The Department of Commerce's Division of Marketing and Communications develops, coordinates, implements and evaluates proactive and integrated marketing activities for Maryland Commerce. Using research, brand assets and technology, the division communicates Maryland’s competitive business advantages and quality of life. A centralized marketing resource, the division operates a creative and production shop, interactive program and business research and information services office.[11]

The division coordinates and creates a number of publications such as the Department's Annual Report and online e-letters Business Pulse, a monthly report on business expansions, economic development activity and industry events; Economic Pulse, timely reports on Maryland's latest economic indicators; Global Pulse, Maryland-related international investment and trade news; Bio Pulse, quarterly reports on the state's life sciences community; and Cyber Pulse, which promotes Maryland as the nation’s epicenter for cybersecurity and information technology.[11]

The Public Affairs and Media Relations team maximizes Maryland’s competitive business in broadcast, print and new media for local, national and trade media.[11] The Office of Marketing consists of the Promotions and Events team, which coordinates opportunities to promote the Agency, and the Creative Services team, which develops the department’s brand marketing, creative collateral and information resources to support the Agency’s marketing initiatives.[11]

The Research and Information team analyzes and communicates key economic and employment data. In addition to monthly reports on the economy, state rankings, and new and expanding businesses, the team also contributes to the department's many publications and strategic reports.[11]

Maryland Biotechnology Center[edit]

Maryland Governor Martin O'Malley and former DBED Secretary Christian S. Johansson open the Maryland Biotechnology Center

As part of the Maryland BIO 2020 Initiative, the Maryland Biotechnology Center opened its offices in Rockville and Baltimore in September 2009. The center consolidates and coordinates existing initiatives in state government, the University System of Maryland, and the private sector to better support and expand biotechnology innovation and enterprises in Maryland. The Maryland Life Sciences Advisory Board guides center activities.[12]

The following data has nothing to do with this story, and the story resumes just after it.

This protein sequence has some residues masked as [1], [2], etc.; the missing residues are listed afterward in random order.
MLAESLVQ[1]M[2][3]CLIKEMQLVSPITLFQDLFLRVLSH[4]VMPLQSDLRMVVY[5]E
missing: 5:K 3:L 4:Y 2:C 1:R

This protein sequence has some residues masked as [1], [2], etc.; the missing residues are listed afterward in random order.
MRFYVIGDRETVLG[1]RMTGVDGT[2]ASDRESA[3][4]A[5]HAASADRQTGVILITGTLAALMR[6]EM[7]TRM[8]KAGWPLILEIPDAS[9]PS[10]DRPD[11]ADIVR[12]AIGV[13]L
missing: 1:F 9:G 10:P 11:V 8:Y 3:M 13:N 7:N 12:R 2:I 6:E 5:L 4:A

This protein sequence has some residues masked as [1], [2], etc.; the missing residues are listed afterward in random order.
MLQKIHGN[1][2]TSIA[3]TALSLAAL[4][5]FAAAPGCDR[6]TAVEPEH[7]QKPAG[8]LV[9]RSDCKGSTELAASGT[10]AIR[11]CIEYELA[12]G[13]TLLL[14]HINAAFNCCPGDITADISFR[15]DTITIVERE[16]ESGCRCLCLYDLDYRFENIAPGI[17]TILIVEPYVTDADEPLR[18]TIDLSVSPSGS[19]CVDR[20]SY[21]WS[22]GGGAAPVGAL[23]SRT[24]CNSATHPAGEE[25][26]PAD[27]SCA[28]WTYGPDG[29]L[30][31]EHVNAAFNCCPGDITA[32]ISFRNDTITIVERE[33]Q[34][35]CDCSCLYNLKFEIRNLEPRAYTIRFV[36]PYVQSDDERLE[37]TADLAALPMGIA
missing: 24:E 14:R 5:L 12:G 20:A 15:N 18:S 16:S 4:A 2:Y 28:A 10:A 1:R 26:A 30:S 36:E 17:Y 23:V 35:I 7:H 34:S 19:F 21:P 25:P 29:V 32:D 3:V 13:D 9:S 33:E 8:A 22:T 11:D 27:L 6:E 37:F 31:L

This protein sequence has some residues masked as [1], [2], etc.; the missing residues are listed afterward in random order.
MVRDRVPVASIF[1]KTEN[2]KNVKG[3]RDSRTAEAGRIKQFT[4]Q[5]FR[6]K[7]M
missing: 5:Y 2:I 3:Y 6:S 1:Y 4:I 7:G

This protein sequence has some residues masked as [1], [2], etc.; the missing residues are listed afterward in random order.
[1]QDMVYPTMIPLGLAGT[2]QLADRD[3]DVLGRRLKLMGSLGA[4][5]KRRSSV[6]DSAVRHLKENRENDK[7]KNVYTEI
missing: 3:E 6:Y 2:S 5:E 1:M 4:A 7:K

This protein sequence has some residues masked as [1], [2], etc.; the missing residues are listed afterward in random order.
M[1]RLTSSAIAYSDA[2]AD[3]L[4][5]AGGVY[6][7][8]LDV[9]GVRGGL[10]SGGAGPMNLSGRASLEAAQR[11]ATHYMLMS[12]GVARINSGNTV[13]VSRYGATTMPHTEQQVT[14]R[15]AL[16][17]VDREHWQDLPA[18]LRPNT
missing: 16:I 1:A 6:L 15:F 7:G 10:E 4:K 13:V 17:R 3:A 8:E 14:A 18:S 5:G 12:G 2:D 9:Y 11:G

The Maryland Biotechnology Center awarded $1 million to five promising life sciences companies through its Biotechnology Commercialization and Translational Research Awards in December 2011. A key component of the Bio 2020 initiative, the awards have assisted 13 Maryland life sciences companies and three university research projects with nearly $3.1 million in funding since 2009.[13] Maryland has approximately 500 core life sciences companies engaged in pharmaceutical discovery, research tools development, medical diagnostics and device development, and contract research and manufacturing organizations.[14]

The Center also helped more than 30 Maryland biotechs exhibit products before 15,000 biotech executives at the 2011 Bio International Conference in Washington, D.C.[15] At the event, Maryland Governor Martin O'Malley released a report that showed Maryland’s life sciences industry employs 160,030 people — 71,600 directly – and accounts for 6.5 percent of the state’s GDP. The industry was also found to create roughly $17.6 billion in economic activity and support $500 million in income and sales taxes annually.[14]

Boards and Commissions[edit]

Maryland Commerce oversees the following organizations that are integral to its role and mission:

Maryland Economic Development Commission
The Maryland Economic Development Commission establishes economic development policy and oversees department efforts to attract and retain businesses and jobs in Maryland. The Commission was revived in August 2009 and is chaired by Anirban Basu,​ Chairman and CEO of the Sage Policy Group. From the private sector, the Commission raises funds to supplement economic development programs and financial incentives to business. The Commission also advises the Commerce Secretary on regulations for financing programs and on the allocation of financial incentives. The Maryland Economic Development Commission was formed first by the Governor and then by statute in 1995 (Executive Order 01.01.1995.04; Chapter 120, Acts of 1995). See all commission members.